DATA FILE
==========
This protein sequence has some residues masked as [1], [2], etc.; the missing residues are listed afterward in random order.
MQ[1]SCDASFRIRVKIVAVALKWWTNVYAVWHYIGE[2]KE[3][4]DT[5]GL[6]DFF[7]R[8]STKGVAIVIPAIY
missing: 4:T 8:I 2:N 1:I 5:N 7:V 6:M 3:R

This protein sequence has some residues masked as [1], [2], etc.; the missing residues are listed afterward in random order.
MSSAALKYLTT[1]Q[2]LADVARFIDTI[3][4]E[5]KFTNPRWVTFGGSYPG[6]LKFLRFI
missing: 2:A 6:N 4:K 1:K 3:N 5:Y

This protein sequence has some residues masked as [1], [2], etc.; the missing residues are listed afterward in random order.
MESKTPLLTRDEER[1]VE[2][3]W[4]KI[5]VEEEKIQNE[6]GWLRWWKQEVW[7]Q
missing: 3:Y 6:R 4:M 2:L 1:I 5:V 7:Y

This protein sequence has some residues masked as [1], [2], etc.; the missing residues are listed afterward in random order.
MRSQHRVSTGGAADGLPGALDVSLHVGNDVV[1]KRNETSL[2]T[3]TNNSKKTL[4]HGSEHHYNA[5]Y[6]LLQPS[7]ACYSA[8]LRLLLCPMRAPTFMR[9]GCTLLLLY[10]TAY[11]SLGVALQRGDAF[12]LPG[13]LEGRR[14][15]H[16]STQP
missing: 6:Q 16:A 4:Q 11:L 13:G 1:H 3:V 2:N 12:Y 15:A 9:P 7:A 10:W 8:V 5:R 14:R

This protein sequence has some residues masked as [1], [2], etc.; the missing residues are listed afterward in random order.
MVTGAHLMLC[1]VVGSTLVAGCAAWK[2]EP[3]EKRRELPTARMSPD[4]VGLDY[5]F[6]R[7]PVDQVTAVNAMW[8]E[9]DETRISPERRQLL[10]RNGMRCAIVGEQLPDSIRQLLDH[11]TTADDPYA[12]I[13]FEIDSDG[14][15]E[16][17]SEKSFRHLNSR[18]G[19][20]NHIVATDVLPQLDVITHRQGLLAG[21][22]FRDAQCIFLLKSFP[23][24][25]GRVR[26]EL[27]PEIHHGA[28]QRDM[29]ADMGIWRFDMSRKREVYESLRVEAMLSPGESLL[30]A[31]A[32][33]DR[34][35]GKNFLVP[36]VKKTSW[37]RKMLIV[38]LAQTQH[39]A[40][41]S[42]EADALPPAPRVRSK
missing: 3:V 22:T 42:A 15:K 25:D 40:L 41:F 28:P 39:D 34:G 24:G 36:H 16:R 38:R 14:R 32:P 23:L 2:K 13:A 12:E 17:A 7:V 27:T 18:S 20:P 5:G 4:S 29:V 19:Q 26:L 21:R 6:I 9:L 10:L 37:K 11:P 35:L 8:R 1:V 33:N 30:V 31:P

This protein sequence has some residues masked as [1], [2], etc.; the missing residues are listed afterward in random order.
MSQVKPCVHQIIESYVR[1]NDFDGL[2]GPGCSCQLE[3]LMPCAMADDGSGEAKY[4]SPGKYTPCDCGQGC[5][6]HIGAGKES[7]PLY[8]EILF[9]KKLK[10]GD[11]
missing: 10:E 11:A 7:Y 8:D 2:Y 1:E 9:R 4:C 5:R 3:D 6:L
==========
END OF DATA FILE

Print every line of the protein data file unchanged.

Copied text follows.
This protein sequence has some residues masked as [1], [2], etc.; the missing residues are listed afterward in random order.
MQ[1]SCDASFRIRVKIVAVALKWWTNVYAVWHYIGE[2]KE[3][4]DT[5]GL[6]DFF[7]R[8]STKGVAIVIPAIY
missing: 4:T 8:I 2:N 1:I 5:N 7:V 6:M 3:R

This protein sequence has some residues masked as [1], [2], etc.; the missing residues are listed afterward in random order.
MSSAALKYLTT[1]Q[2]LADVARFIDTI[3][4]E[5]KFTNPRWVTFGGSYPG[6]LKFLRFI
missing: 2:A 6:N 4:K 1:K 3:N 5:Y

This protein sequence has some residues masked as [1], [2], etc.; the missing residues are listed afterward in random order.
MESKTPLLTRDEER[1]VE[2][3]W[4]KI[5]VEEEKIQNE[6]GWLRWWKQEVW[7]Q
missing: 3:Y 6:R 4:M 2:L 1:I 5:V 7:Y

This protein sequence has some residues masked as [1], [2], etc.; the missing residues are listed afterward in random order.
MRSQHRVSTGGAADGLPGALDVSLHVGNDVV[1]KRNETSL[2]T[3]TNNSKKTL[4]HGSEHHYNA[5]Y[6]LLQPS[7]ACYSA[8]LRLLLCPMRAPTFMR[9]GCTLLLLY[10]TAY[11]SLGVALQRGDAF[12]LPG[13]LEGRR[14][15]H[16]STQP
missing: 6:Q 16:A 4:Q 11:L 13:G 1:H 3:V 2:N 12:Y 15:A 9:P 7:A 10:W 8:V 5:R 14:R

This protein sequence has some residues masked as [1], [2], etc.; the missing residues are listed afterward in random order.
MVTGAHLMLC[1]VVGSTLVAGCAAWK[2]EP[3]EKRRELPTARMSPD[4]VGLDY[5]F[6]R[7]PVDQVTAVNAMW[8]E[9]DETRISPERRQLL[10]RNGMRCAIVGEQLPDSIRQLLDH[11]TTADDPYA[12]I[13]FEIDSDG[14][15]E[16][17]SEKSFRHLNSR[18]G[19][20]NHIVATDVLPQLDVITHRQGLLAG[21][22]FRDAQCIFLLKSFP[23][24][25]GRVR[26]EL[27]PEIHHGA[28]QRDM[29]ADMGIWRFDMSRKREVYESLRVEAMLSPGESLL[30]A[31]A[32][33]DR[34][35]GKNFLVP[36]VKKTSW[37]RKMLIV[38]LAQTQH[39]A[40][41]S[42]EADALPPAPRVRSK
missing: 3:V 22:T 42:A 15:K 25:D 40:L 41:F 28:P 39:D 34:G 24:G 36:H 16:R 38:R 14:R 32:P 23:L 2:K 13:A 12:E 17:A 7:V 27:T 18:S 20:P 5:G 4:S 29:V 19:Q 26:L 21:R 6:I 9:L 10:L 37:K 11:P 35:L 8:R 1:V 33:N 30:V 31:P

This protein sequence has some residues masked as [1], [2], etc.; the missing residues are listed afterward in random order.
MSQVKPCVHQIIESYVR[1]NDFDGL[2]GPGCSCQLE[3]LMPCAMADDGSGEAKY[4]SPGKYTPCDCGQGC[5][6]HIGAGKES[7]PLY[8]EILF[9]KKLK[10]GD[11]
missing: 10:E 11:A 7:Y 8:D 2:Y 1:E 9:R 4:C 5:R 3:D 6:L